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  1. Re: This is something I didn't intend to post.



    Quote Originally Posted by Ranger View Post
    Did you read the articles ? I mean is it crying racism if it is in fact racism ? I think as much as filnfarth is on the left and the crazy side you are on the opposite with equal zeal. I have not seen you legitimize racism as it is an actual problem. This leads me to believe you either do not think race is a big problem or it is not a problem at all. I can not agree with either and I do not think you read those articles, if you did I apologize, but after reading those I would be more interested in hearing your opinions if you maintained your stance after reading those. If you just took the lazy route and did not read all of them I am not really interested because this is no longer a debate about learning but about arguing.
    And here lies the problem. I'm not a leftist. I am a realist. I live it so I see it. Not a fan of Sharpton and those who are paid to sell out their brethren for a few hundred thousand dollars. I don't want to be labeled for living and telling the truth, and this is why black republicans are rare birds.

    But as you pointed out, much of the stolen wealth sits in middle class of white America and the same folk telling the masses to pull themselves up by the bootstraps are the same fools sitting on stolen wealth. So kids see the hypocrisy.





  2. #242
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    Re: This is something I didn't intend to post.

    Quote Originally Posted by darb72 View Post
    Oh, do you have some insight into my mind? Let's keep that thought about the wheelbarrow and the chickens between us, alright. I'd hate for people to think I'm weird.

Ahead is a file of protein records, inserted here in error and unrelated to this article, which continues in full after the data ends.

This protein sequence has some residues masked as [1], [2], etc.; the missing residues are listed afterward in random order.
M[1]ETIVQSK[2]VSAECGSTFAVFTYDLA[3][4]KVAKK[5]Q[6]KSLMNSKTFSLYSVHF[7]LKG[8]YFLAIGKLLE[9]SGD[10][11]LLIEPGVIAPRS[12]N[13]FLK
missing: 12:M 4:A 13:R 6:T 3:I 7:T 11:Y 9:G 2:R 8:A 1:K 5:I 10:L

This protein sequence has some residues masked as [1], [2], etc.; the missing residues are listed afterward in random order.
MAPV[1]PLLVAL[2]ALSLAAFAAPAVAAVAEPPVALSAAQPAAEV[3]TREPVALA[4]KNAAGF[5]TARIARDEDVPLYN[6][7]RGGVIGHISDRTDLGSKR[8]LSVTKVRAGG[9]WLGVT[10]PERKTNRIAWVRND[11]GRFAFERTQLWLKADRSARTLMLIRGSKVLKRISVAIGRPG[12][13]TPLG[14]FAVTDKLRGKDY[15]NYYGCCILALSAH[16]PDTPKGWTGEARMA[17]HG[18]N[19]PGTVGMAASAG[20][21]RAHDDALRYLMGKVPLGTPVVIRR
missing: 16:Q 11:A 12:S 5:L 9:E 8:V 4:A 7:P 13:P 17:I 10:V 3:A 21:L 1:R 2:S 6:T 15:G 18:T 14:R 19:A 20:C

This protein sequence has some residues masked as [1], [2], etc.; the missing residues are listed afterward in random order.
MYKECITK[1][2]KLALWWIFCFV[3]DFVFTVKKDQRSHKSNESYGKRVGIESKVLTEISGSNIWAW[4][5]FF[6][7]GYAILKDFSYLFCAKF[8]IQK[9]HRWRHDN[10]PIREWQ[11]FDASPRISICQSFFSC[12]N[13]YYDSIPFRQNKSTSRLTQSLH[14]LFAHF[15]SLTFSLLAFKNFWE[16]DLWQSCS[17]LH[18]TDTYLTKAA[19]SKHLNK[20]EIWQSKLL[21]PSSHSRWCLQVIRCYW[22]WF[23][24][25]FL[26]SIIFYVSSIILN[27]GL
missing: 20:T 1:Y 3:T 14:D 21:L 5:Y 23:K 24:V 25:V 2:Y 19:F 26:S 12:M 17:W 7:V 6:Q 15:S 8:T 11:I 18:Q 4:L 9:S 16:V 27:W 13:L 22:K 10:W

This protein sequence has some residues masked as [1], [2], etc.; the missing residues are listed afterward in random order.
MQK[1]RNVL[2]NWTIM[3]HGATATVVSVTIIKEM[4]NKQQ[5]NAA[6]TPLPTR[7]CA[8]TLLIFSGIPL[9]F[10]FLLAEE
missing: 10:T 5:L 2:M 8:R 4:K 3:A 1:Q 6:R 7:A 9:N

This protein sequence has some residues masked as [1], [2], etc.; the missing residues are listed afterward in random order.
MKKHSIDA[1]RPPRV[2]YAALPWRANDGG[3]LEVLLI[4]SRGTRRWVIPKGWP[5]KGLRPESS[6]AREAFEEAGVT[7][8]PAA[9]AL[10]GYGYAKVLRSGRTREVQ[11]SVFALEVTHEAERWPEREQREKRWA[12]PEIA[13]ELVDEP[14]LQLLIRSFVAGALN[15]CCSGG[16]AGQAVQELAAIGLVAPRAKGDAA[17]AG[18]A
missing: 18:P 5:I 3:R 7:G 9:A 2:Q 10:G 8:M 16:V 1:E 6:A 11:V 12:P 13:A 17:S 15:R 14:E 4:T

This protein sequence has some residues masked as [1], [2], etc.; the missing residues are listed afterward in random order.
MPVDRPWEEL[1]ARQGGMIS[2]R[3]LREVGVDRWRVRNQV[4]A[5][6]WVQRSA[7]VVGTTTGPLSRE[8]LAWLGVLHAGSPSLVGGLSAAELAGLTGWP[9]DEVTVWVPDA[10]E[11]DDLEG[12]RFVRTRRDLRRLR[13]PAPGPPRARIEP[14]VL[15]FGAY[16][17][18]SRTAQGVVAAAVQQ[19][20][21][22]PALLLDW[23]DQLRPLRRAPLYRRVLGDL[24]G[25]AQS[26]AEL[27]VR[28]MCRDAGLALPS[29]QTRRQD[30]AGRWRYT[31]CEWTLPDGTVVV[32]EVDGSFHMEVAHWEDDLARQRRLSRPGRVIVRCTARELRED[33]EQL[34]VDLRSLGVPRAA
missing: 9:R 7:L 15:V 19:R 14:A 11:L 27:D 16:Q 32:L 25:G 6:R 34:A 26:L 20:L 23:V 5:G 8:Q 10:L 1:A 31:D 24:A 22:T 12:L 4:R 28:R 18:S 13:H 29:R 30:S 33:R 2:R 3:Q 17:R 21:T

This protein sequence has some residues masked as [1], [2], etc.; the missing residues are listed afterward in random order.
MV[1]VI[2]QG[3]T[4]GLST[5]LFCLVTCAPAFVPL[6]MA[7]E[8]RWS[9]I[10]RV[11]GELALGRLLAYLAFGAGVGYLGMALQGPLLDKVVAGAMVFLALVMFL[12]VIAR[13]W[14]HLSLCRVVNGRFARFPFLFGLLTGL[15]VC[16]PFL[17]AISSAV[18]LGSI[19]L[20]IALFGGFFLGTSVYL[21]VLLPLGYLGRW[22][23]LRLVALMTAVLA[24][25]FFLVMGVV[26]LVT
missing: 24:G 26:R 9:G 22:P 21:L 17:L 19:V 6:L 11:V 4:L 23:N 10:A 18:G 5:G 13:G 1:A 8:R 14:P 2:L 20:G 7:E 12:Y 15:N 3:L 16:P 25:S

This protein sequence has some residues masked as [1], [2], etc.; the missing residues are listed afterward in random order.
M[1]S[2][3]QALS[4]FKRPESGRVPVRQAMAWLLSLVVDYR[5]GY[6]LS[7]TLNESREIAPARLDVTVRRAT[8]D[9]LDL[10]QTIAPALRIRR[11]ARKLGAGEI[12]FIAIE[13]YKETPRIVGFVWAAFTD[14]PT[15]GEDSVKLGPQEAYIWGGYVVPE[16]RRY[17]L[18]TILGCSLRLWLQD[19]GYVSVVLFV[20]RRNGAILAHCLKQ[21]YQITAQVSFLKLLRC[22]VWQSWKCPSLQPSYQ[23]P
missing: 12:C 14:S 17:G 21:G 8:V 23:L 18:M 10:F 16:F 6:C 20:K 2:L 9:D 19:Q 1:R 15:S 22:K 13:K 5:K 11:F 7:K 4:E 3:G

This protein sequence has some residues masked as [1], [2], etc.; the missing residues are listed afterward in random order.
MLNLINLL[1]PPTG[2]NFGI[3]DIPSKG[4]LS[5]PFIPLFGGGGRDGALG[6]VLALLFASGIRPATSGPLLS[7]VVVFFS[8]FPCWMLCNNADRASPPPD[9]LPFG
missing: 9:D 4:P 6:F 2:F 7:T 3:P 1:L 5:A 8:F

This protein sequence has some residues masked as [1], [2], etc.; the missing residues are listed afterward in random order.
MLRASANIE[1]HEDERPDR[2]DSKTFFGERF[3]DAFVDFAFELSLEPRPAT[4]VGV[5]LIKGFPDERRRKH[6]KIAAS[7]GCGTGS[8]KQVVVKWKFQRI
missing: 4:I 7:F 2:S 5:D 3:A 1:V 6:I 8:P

20 pages into this thread, and I have to be honest with you when I say that I'm shocked that people are still taking you serious enough to continue to respond to you.





  3. #243

    Re: This is something I didn't intend to post.

    Quote Originally Posted by Ranger View Post
    Sorry for how long it took for me to reply. I looked back through my statement and I did mention that they are only doing these things for the ratings. So I guess I agree with you agreeing with me on that. I will say though that I think that is exactly the problem. It points to a much bigger problem. Why is it easier to believe that black people are inherently more evil than that being a media portrayal. ? I think that is the heart of what I am getting at I certainly do not believe that nobody s responsible, I guess the difference is the demographic that I am placing at fault, which is, the human demographic.

    You then cannot place the fault with the media, if they indeed are simply 'playing to the crowd', as you agreed with. You need to blame the crowd. So, in essence, media portrayals are moot.
    Next I will take issue with your description of believing 'black people are more evil'. I don't recall anyone on this board as even hinting at blacks being 'more evil'. That is extreme hyberbole.

    Oh and to delve more into media representations, let's point out that poorer portrayal of blacks in the media (if they truly occur) occur outside of the mainstream of media. The broadcast networks, cable news outlets and major newspapers like the NYT, Washington Post, LA Times et al. simply do not have a prejudicial viewpoint of blacks and are not portraying them more poorly. They are most definitely not portraying them as more evil.





  4. #244

    Re: This is something I didn't intend to post.

    Quote Originally Posted by Ranger View Post
    I think that the problem is that the culture that we breed. You call them platitudes, but I think platitudes is an intellectually dishonest way of saying it. I do not think this is a common thought. I think it is far less common to accept that we are all to blame from the top down, instead of the more common approach in my opinion, is singling out one demographic and making them the bad guy. I mean seriously look around, how often do we see the actions of a few being used t paint a picture with broad strokes to make it the rule ? That is the reason I do not see it as a platitude.